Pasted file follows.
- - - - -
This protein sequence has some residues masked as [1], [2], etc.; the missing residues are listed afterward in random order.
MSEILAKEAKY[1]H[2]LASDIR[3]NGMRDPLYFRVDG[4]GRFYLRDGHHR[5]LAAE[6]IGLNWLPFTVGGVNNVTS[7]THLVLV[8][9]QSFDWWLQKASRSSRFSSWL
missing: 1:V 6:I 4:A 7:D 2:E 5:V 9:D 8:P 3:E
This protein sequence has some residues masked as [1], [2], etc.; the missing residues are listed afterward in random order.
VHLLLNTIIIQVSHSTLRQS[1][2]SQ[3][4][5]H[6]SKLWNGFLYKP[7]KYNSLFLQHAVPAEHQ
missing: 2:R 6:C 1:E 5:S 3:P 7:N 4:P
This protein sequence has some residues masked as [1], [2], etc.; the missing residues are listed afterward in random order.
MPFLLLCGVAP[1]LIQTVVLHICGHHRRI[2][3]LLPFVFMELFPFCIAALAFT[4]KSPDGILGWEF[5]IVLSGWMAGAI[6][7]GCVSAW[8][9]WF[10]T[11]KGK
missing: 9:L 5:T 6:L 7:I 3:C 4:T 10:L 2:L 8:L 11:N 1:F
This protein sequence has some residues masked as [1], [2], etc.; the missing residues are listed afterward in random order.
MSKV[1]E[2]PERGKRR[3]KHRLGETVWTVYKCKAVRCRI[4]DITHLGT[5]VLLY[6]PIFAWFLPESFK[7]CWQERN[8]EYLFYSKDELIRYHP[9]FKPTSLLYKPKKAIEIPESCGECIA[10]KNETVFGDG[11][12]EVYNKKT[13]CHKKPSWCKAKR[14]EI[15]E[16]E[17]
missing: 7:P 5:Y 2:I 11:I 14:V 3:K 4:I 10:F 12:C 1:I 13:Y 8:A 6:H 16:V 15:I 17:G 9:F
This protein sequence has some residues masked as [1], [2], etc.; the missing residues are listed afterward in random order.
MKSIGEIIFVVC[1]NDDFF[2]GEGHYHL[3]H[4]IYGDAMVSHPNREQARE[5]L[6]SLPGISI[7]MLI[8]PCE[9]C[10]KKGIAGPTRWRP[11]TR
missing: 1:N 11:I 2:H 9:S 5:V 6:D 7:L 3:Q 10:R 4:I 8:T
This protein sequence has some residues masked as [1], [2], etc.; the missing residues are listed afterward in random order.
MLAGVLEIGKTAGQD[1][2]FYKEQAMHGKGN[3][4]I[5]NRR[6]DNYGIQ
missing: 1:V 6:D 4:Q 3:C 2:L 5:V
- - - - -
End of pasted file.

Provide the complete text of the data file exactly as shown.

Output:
This protein sequence has some residues masked as [1], [2], etc.; the missing residues are listed afterward in random order.
MSEILAKEAKY[1]H[2]LASDIR[3]NGMRDPLYFRVDG[4]GRFYLRDGHHR[5]LAAE[6]IGLNWLPFTVGGVNNVTS[7]THLVLV[8][9]QSFDWWLQKASRSSRFSSWL
missing: 1:V 6:I 4:A 7:D 2:E 5:V 9:D 8:P 3:E
This protein sequence has some residues masked as [1], [2], etc.; the missing residues are listed afterward in random order.
VHLLLNTIIIQVSHSTLRQS[1][2]SQ[3][4][5]H[6]SKLWNGFLYKP[7]KYNSLFLQHAVPAEHQ
missing: 2:R 6:C 1:E 5:S 3:P 7:N 4:P
This protein sequence has some residues masked as [1], [2], etc.; the missing residues are listed afterward in random order.
MPFLLLCGVAP[1]LIQTVVLHICGHHRRI[2][3]LLPFVFMELFPFCIAALAFT[4]KSPDGILGWEF[5]IVLSGWMAGAI[6][7]GCVSAW[8][9]WF[10]T[11]KGK
missing: 9:L 5:T 6:L 7:I 3:C 4:T 10:L 2:L 8:L 11:N 1:F
This protein sequence has some residues masked as [1], [2], etc.; the missing residues are listed afterward in random order.
MSKV[1]E[2]PERGKRR[3]KHRLGETVWTVYKCKAVRCRI[4]DITHLGT[5]VLLY[6]PIFAWFLPESFK[7]CWQERN[8]EYLFYSKDELIRYHP[9]FKPTSLLYKPKKAIEIPESCGECIA[10]KNETVFGDG[11][12]EVYNKKT[13]CHKKPSWCKAKR[14]EI[15]E[16]E[17]
missing: 7:P 5:Y 2:I 11:I 14:V 3:K 4:I 10:F 12:C 1:I 13:Y 8:A 6:H 16:V 15:I 17:G 9:F
This protein sequence has some residues masked as [1], [2], etc.; the missing residues are listed afterward in random order.
MKSIGEIIFVVC[1]NDDFF[2]GEGHYHL[3]H[4]IYGDAMVSHPNREQARE[5]L[6]SLPGISI[7]MLI[8]PCE[9]C[10]KKGIAGPTRWRP[11]TR
missing: 1:N 11:I 2:H 9:S 5:V 6:D 7:L 3:Q 10:R 4:I 8:T
This protein sequence has some residues masked as [1], [2], etc.; the missing residues are listed afterward in random order.
MLAGVLEIGKTAGQD[1][2]FYKEQAMHGKGN[3][4]I[5]NRR[6]DNYGIQ
missing: 1:V 6:D 4:Q 3:C 2:L 5:V